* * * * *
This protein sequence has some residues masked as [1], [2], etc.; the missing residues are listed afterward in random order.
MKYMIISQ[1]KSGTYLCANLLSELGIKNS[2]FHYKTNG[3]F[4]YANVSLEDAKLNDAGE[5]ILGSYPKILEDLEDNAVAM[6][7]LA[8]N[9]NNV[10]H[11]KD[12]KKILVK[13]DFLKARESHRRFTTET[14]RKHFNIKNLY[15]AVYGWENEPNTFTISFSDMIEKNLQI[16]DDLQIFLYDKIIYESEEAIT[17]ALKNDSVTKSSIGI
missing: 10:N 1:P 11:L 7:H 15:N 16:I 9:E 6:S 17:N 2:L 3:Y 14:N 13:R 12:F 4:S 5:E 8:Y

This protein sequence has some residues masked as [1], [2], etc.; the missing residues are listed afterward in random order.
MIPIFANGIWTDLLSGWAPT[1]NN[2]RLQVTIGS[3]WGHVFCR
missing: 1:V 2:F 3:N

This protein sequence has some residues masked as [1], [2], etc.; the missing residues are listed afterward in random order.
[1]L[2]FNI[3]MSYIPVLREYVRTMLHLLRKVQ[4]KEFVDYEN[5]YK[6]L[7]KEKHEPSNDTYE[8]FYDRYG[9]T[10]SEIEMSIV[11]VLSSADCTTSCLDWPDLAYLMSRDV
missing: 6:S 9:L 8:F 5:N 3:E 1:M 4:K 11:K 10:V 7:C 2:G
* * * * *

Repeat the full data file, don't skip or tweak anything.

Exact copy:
This protein sequence has some residues masked as [1], [2], etc.; the missing residues are listed afterward in random order.
MKYMIISQ[1]KSGTYLCANLLSELGIKNS[2]FHYKTNG[3]F[4]YANVSLEDAKLNDAGE[5]ILGSYPKILEDLEDNAVAM[6][7]LA[8]N[9]NNV[10]H[11]KD[12]KKILVK[13]DFLKARESHRRFTTET[14]RKHFNIKNLY[15]AVYGWENEPNTFTISFSDMIEKNLQI[16]DDLQIFLYDKIIYESEEAIT[17]ALKNDSVTKSSIGI
missing: 10:N 1:P 11:L 7:H 15:N 16:I 9:E 6:S 17:N 2:L 3:Y 14:N 13:R 12:F 4:S 5:E 8:Y

This protein sequence has some residues masked as [1], [2], etc.; the missing residues are listed afterward in random order.
MIPIFANGIWTDLLSGWAPT[1]NN[2]RLQVTIGS[3]WGHVFCR
missing: 1:V 2:F 3:N

This protein sequence has some residues masked as [1], [2], etc.; the missing residues are listed afterward in random order.
[1]L[2]FNI[3]MSYIPVLREYVRTMLHLLRKVQ[4]KEFVDYEN[5]YK[6]L[7]KEKHEPSNDTYE[8]FYDRYG[9]T[10]SEIEMSIV[11]VLSSADCTTSCLDWPDLAYLMSRDV
missing: 6:S 9:L 8:F 5:N 3:E 1:M 4:K 11:K 10:V 7:C 2:G